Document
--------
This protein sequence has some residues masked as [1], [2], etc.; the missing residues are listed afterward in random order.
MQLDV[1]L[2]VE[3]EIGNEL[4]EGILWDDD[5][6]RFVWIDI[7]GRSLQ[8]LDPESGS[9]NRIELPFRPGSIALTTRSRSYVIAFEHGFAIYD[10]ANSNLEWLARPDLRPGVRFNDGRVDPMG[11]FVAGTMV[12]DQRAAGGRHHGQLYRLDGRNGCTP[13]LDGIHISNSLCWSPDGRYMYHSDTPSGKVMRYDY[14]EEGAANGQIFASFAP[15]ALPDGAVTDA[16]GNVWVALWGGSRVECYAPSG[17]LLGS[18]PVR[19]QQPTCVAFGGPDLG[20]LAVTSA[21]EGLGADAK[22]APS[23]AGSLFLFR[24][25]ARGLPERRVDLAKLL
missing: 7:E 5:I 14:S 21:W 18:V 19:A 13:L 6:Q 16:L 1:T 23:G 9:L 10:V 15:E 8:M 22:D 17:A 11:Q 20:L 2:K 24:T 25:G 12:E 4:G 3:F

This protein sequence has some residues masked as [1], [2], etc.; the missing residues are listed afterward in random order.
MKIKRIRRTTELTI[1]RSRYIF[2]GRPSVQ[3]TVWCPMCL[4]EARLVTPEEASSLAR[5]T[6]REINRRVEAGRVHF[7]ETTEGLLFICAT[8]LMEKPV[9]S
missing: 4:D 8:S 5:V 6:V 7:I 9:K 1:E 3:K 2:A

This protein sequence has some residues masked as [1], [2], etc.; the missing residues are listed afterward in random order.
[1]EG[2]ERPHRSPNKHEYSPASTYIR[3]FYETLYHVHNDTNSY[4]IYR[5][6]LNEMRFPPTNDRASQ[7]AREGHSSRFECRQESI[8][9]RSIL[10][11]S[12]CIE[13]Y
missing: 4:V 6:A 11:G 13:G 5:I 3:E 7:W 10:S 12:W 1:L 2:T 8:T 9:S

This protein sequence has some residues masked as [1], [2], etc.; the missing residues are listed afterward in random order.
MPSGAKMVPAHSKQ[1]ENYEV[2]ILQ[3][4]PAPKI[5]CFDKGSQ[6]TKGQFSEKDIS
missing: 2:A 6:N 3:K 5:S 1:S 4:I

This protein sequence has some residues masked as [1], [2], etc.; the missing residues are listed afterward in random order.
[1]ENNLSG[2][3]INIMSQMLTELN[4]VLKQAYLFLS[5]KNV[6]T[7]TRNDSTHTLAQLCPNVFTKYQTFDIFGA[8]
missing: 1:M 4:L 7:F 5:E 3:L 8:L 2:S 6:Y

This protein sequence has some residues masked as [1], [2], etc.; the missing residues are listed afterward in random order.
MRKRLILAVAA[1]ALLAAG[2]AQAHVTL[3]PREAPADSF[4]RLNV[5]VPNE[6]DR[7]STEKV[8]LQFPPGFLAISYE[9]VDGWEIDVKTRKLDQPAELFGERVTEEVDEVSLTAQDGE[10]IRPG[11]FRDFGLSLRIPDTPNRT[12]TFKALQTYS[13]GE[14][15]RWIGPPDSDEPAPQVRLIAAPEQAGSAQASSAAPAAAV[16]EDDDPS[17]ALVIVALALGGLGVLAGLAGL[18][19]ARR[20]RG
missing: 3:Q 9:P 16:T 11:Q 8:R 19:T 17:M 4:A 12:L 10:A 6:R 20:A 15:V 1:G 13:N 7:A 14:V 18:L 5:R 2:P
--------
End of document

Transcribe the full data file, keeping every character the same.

This protein sequence has some residues masked as [1], [2], etc.; the missing residues are listed afterward in random order.
MQLDV[1]L[2]VE[3]EIGNEL[4]EGILWDDD[5][6]RFVWIDI[7]GRSLQ[8]LDPESGS[9]NRIELPFRPGSIALTTRSRSYVIAFEHGFAIYD[10]ANSNLEWLARPDLRPGVRFNDGRVDPMG[11]FVAGTMV[12]DQRAAGGRHHGQLYRLDGRNGCTP[13]LDGIHISNSLCWSPDGRYMYHSDTPSGKVMRYDY[14]EEGAANGQIFASFAP[15]ALPDGAVTDA[16]GNVWVALWGGSRVECYAPSG[17]LLGS[18]PVR[19]QQPTCVAFGGPDLG[20]LAVTSA[21]EGLGADAK[22]APS[23]AGSLFLFR[24][25]ARGLPERRVDLAKLL
missing: 7:E 5:I 14:S 21:W 18:V 19:A 13:L 6:Q 16:L 1:T 23:G 9:L 10:V 15:E 8:M 22:D 17:A 11:Q 20:L 2:K 24:T 25:G 12:E 4:G 3:F

This protein sequence has some residues masked as [1], [2], etc.; the missing residues are listed afterward in random order.
MKIKRIRRTTELTI[1]RSRYIF[2]GRPSVQ[3]TVWCPMCL[4]EARLVTPEEASSLAR[5]T[6]REINRRVEAGRVHF[7]ETTEGLLFICAT[8]LMEKPV[9]S
missing: 4:D 8:S 5:V 6:V 7:I 9:K 1:E 3:K 2:A

This protein sequence has some residues masked as [1], [2], etc.; the missing residues are listed afterward in random order.
[1]EG[2]ERPHRSPNKHEYSPASTYIR[3]FYETLYHVHNDTNSY[4]IYR[5][6]LNEMRFPPTNDRASQ[7]AREGHSSRFECRQESI[8][9]RSIL[10][11]S[12]CIE[13]Y
missing: 4:V 6:A 11:G 13:G 5:I 3:E 7:W 10:S 12:W 1:L 2:T 8:T 9:S

This protein sequence has some residues masked as [1], [2], etc.; the missing residues are listed afterward in random order.
MPSGAKMVPAHSKQ[1]ENYEV[2]ILQ[3][4]PAPKI[5]CFDKGSQ[6]TKGQFSEKDIS
missing: 2:A 6:N 3:K 5:S 1:S 4:I

This protein sequence has some residues masked as [1], [2], etc.; the missing residues are listed afterward in random order.
[1]ENNLSG[2][3]INIMSQMLTELN[4]VLKQAYLFLS[5]KNV[6]T[7]TRNDSTHTLAQLCPNVFTKYQTFDIFGA[8]
missing: 1:M 4:L 7:F 5:E 3:L 8:L 2:S 6:Y

This protein sequence has some residues masked as [1], [2], etc.; the missing residues are listed afterward in random order.
MRKRLILAVAA[1]ALLAAG[2]AQAHVTL[3]PREAPADSF[4]RLNV[5]VPNE[6]DR[7]STEKV[8]LQFPPGFLAISYE[9]VDGWEIDVKTRKLDQPAELFGERVTEEVDEVSLTAQDGE[10]IRPG[11]FRDFGLSLRIPDTPNRT[12]TFKALQTYS[13]GE[14][15]RWIGPPDSDEPAPQVRLIAAPEQAGSAQASSAAPAAAV[16]EDDDPS[17]ALVIVALALGGLGVLAGLAGL[18][19]ARR[20]RG
missing: 3:Q 9:P 16:T 11:Q 8:R 19:T 17:M 4:A 12:L 10:A 6:R 20:A 15:V 1:G 13:N 7:A 14:V 18:L 5:R 2:P